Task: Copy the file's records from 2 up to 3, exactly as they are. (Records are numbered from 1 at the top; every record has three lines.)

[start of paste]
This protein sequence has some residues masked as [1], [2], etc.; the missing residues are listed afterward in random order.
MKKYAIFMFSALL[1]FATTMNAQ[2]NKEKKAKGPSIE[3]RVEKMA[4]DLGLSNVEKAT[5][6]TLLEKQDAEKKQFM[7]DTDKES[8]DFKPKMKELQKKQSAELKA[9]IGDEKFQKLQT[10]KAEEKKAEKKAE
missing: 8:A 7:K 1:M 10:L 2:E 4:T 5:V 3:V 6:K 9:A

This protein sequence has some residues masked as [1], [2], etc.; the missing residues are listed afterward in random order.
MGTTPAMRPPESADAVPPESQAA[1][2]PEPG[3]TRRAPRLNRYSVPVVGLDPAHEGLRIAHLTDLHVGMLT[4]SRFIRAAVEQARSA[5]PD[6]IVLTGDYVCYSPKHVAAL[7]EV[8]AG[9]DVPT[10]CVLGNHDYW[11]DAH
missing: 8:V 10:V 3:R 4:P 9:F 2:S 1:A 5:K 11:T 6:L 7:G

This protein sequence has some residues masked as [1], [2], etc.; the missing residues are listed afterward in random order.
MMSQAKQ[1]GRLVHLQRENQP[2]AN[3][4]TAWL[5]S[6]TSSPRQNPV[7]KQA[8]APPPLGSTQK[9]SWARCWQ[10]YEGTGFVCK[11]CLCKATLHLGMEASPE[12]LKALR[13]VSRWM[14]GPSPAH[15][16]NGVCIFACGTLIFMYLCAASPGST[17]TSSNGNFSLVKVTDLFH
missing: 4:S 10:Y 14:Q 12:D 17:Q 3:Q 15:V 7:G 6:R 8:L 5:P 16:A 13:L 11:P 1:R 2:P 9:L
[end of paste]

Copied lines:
This protein sequence has some residues masked as [1], [2], etc.; the missing residues are listed afterward in random order.
MGTTPAMRPPESADAVPPESQAA[1][2]PEPG[3]TRRAPRLNRYSVPVVGLDPAHEGLRIAHLTDLHVGMLT[4]SRFIRAAVEQARSA[5]PD[6]IVLTGDYVCYSPKHVAAL[7]EV[8]AG[9]DVPT[10]CVLGNHDYW[11]DAH
missing: 8:V 10:V 3:R 4:P 9:F 2:S 1:A 5:K 11:T 6:L 7:G

This protein sequence has some residues masked as [1], [2], etc.; the missing residues are listed afterward in random order.
MMSQAKQ[1]GRLVHLQRENQP[2]AN[3][4]TAWL[5]S[6]TSSPRQNPV[7]KQA[8]APPPLGSTQK[9]SWARCWQ[10]YEGTGFVCK[11]CLCKATLHLGMEASPE[12]LKALR[13]VSRWM[14]GPSPAH[15][16]NGVCIFACGTLIFMYLCAASPGST[17]TSSNGNFSLVKVTDLFH
missing: 4:S 10:Y 14:Q 12:D 17:Q 3:Q 15:V 7:G 6:R 8:L 5:P 16:A 13:L 11:P 1:R 2:P 9:L